• This Divine question was put to Jonah with his best interests in mind. The Lord’s question goes to the heart of Jonah’s compassion. Do you care more for the gourd and your comfort than for the people of Nineveh?
  • Sadly, the answer comes back, "It is right for me to be angry, even to death!"

The Lord recounts that Nineveh had more than 120,000 inhabitants who could not "discern between their right hand and their left—and much livestock."

  • I cannot find a correspondence for 120,000. AE 430 gives quite a detailed explanation of simple numbers multiplied with greater numbers. If you have a gift for math and numerology, please give this reference a try.
  • For the meaning of right hand and left hand, see AC 10,061 [4]: "As most things in the Word have an opposite sense, so also have the right and left…‘the right’ signifies the evil from which is falsity, and ‘the left’ the falsity through which is evil…"
  • A hand signifies ability, power, and therefore confidence. (AC 878)
  • Putting these things together, one can see how desperately the Ninevites needed the Lord’s rescue. They were confused and unable to discriminate with power and confidence the degree of evil around them.

Putting It All Together

The Jewish Church would not reconsider its believe in its "favored nation status." The people, as represented by Jonah, could not and would not share the Word with other nations. They challenged the Lord. They could not believe that He wanted to save a worthless and cruel Nineveh. In this chapter, Jonah gives us a sense that he thinks he knows better than the Lord. His statements about the Lord seem to imply that He is a soft and loving God, with a forgiving side, who needed to come around to Jonah’s tougher view on the plight of the gentiles.

The Jewish Church was going to hold fast to those things in its memory-knowledges about gentiles. Jonah was going to be angry. He believed he had a right to be angry. Jonah preferred death than seeing the Lord’s way save more than 120,000 people. Self love wanted shade, protection for its concepts. The Lord needed to bring such thinking to an end. The worm brought about death to the gourd from within. The Lord sent a vehement east wind to represent a blowing away of the stagnant thinking of the church. His heavenly sun shone upon them, but they felt faint. Their insistence on their own troubling view of things made them uncomfortable with the Lord’s view. The Divine questions offered them a way to learn to enjoy the success of their neighbor as their own, but they would not.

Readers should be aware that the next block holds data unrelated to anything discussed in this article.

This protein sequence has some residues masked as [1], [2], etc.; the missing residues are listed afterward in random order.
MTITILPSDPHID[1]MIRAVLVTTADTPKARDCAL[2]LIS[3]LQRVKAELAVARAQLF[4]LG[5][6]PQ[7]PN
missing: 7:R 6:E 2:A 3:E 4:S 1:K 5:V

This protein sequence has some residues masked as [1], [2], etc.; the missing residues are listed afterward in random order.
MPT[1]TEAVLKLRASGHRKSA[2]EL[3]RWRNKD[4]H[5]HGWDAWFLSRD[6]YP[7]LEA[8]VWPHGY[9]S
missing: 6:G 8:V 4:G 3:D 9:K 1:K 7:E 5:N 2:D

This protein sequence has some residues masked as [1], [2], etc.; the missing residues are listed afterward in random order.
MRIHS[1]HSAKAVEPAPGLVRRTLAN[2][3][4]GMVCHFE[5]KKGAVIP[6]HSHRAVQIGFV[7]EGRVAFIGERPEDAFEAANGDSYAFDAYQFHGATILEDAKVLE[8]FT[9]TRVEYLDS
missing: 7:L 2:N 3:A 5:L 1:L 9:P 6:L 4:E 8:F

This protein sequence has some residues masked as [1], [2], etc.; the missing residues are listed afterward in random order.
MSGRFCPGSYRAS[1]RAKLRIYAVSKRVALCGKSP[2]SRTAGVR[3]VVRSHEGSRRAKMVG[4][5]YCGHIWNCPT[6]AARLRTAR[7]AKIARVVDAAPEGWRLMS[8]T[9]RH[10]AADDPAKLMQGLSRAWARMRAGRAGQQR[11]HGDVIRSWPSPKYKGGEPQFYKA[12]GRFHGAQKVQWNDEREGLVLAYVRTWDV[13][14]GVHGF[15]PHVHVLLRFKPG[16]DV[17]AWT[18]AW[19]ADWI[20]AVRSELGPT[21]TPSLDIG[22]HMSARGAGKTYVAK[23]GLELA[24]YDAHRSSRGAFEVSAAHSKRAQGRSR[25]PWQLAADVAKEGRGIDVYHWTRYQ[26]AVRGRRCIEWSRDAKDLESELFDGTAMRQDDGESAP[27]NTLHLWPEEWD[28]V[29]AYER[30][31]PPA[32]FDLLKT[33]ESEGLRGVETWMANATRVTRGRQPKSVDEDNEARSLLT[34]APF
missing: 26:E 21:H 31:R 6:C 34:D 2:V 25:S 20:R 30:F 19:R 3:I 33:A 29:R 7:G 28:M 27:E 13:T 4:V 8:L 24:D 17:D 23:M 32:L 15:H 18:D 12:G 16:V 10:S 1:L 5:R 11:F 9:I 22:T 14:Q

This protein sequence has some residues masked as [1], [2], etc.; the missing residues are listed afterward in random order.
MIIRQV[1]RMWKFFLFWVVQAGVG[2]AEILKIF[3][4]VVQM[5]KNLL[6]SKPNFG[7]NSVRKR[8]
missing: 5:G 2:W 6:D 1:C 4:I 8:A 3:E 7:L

Jonah as a representation of the Jewish church cared most for his own comfort, and he awaited the death and destruction of the gentiles. How sad for him. How wonderful for those who listened and repented because they heard the Word of the Lord.


Read the Selection from P & P.

Read Jonah 4:1-11


Questions to Stimulate Reflection

  1. Is there a Jonah-like spirit still among us today? Do we have a smug sense of being a favored church? Are there still people who believe in ethnic purity?

  2. Have you ever chosen your way over the Lord’s way? How do we resist the Lord’s enlightenment—choosing death, choosing to be angry instead of happy?

  3. What little shelter have we built to protect us from the sun of heaven? How do we know when we are feeling faint or dizzy about spiritual things? What can we do about it?

  4. What Divine questions can you recall hearing in your life that helped you reflect on a deeper level?

  5. Do you feel a sense of sadness for Jonah? He went to preach the message of repentance. In spite of his half-hearted efforts, the Lord’s Word was powerfully effective. Jonah seems to have been ashamed of his work. Sound familiar?

  6. How has this study changed your understanding of the story of Jonah and its meaning?

  7. This study had us thinking about the mistakes of self-love within the Jewish Church. We also needed to see Jonah as being representative of the Lord and all that He had to fight against. Were you able to keep the two in mind as you read? When Jonah failed, it showed what maternal inherited tendencies the Lord overcame. The story of Jonah shows us the states of exinanition the Lord overcame on His way to the Glorification of the His Divine Human. What is exinanition? It is the emptying out of all inherited tendencies from His mother Mary.